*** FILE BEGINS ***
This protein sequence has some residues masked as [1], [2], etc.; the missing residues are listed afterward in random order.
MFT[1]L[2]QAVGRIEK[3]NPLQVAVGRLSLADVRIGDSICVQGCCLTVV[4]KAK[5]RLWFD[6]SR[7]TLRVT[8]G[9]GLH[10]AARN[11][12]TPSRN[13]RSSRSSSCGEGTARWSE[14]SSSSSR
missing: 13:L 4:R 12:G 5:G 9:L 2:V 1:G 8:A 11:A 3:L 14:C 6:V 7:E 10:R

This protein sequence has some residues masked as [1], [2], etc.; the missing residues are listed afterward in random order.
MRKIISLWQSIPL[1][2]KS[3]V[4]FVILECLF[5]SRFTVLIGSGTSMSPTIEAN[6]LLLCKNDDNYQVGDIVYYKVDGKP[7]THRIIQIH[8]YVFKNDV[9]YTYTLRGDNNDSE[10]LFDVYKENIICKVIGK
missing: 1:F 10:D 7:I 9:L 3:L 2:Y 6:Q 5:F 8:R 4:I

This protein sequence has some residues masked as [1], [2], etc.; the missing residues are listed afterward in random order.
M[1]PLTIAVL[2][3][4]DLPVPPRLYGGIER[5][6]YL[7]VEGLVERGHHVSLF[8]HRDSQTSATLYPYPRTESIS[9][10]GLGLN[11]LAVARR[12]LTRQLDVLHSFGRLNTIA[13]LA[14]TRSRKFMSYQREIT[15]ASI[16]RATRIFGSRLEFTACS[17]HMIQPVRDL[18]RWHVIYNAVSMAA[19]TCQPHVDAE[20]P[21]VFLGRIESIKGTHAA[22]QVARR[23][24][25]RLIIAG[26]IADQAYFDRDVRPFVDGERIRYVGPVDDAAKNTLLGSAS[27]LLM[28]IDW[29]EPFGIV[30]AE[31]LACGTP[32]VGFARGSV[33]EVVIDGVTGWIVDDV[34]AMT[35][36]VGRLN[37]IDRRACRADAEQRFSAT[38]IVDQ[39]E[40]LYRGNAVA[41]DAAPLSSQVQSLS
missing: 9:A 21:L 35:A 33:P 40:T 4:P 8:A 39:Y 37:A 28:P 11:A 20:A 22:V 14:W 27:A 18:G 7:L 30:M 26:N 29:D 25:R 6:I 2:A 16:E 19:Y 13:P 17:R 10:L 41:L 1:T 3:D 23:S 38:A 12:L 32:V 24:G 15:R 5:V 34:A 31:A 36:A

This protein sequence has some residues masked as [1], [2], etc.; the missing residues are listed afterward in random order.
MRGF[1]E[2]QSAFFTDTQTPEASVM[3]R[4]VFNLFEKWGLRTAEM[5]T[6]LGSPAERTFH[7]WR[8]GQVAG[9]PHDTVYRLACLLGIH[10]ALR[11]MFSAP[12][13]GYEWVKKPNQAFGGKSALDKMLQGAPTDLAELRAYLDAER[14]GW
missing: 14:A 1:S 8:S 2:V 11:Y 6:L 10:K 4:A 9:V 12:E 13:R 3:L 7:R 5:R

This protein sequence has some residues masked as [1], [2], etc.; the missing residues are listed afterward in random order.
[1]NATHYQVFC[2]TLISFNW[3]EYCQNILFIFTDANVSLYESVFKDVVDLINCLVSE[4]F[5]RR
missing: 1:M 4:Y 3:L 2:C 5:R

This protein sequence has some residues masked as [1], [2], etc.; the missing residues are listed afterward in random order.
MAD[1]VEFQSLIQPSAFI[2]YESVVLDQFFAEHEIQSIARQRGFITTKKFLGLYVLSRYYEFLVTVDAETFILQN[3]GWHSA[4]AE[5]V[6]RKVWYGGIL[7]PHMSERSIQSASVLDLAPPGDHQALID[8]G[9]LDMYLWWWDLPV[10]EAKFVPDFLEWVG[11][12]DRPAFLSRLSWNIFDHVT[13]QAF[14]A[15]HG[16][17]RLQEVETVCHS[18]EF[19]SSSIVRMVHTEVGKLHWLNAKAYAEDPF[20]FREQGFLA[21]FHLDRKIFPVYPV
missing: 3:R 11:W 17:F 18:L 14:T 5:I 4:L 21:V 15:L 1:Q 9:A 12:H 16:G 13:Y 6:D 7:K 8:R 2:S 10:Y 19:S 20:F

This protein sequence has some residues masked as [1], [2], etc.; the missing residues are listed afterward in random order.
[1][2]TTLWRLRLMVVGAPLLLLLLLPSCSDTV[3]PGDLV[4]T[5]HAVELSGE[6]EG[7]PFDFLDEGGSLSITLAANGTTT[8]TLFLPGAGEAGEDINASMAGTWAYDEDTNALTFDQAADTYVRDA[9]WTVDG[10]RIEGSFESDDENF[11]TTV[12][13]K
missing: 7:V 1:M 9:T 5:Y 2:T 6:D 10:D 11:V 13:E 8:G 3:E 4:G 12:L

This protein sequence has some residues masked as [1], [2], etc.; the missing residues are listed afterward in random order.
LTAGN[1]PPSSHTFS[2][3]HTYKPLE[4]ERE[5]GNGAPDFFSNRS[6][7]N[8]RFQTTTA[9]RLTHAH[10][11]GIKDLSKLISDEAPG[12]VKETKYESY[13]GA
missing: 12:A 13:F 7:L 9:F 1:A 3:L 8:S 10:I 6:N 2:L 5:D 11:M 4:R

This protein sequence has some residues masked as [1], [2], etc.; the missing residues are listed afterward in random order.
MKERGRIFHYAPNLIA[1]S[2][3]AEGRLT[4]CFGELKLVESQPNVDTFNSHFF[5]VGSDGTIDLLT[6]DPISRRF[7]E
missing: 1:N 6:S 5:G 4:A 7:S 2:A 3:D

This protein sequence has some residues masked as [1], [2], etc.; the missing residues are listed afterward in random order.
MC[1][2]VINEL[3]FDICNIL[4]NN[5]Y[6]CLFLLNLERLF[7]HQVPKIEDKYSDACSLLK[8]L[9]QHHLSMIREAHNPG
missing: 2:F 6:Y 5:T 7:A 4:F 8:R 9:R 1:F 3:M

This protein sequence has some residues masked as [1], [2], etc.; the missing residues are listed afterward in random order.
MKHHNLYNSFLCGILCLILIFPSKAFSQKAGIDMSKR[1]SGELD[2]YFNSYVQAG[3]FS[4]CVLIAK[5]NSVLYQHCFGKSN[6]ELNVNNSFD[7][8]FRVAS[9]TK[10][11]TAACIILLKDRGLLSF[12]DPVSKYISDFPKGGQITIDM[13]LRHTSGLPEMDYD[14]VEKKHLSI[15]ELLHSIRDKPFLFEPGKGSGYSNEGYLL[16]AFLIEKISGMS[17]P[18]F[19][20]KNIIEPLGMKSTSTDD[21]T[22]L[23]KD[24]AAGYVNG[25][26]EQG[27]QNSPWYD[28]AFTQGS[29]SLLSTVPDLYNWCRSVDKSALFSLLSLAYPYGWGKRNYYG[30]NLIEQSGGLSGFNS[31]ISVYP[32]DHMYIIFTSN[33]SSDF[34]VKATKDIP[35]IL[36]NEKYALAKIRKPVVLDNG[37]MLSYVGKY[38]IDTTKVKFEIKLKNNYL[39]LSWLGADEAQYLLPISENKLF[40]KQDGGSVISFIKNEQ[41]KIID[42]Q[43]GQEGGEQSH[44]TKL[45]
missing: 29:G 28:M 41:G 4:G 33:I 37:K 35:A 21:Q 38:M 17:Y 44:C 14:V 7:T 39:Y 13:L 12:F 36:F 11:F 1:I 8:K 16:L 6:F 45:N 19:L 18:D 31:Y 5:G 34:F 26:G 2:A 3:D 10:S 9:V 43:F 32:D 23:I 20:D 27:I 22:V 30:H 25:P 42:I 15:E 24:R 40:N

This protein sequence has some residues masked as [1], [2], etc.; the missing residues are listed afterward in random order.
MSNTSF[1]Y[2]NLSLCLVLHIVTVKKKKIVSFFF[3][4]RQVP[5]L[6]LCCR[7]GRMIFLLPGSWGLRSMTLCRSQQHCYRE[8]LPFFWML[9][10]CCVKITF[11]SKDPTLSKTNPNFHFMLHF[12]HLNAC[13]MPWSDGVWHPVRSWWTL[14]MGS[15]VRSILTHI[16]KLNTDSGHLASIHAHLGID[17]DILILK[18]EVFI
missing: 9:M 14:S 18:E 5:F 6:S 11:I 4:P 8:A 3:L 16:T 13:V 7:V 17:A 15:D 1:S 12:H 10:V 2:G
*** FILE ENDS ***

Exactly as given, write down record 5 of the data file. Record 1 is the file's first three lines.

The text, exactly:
This protein sequence has some residues masked as [1], [2], etc.; the missing residues are listed afterward in random order.
[1]NATHYQVFC[2]TLISFNW[3]EYCQNILFIFTDANVSLYESVFKDVVDLINCLVSE[4]F[5]RR
missing: 1:M 4:Y 3:L 2:C 5:R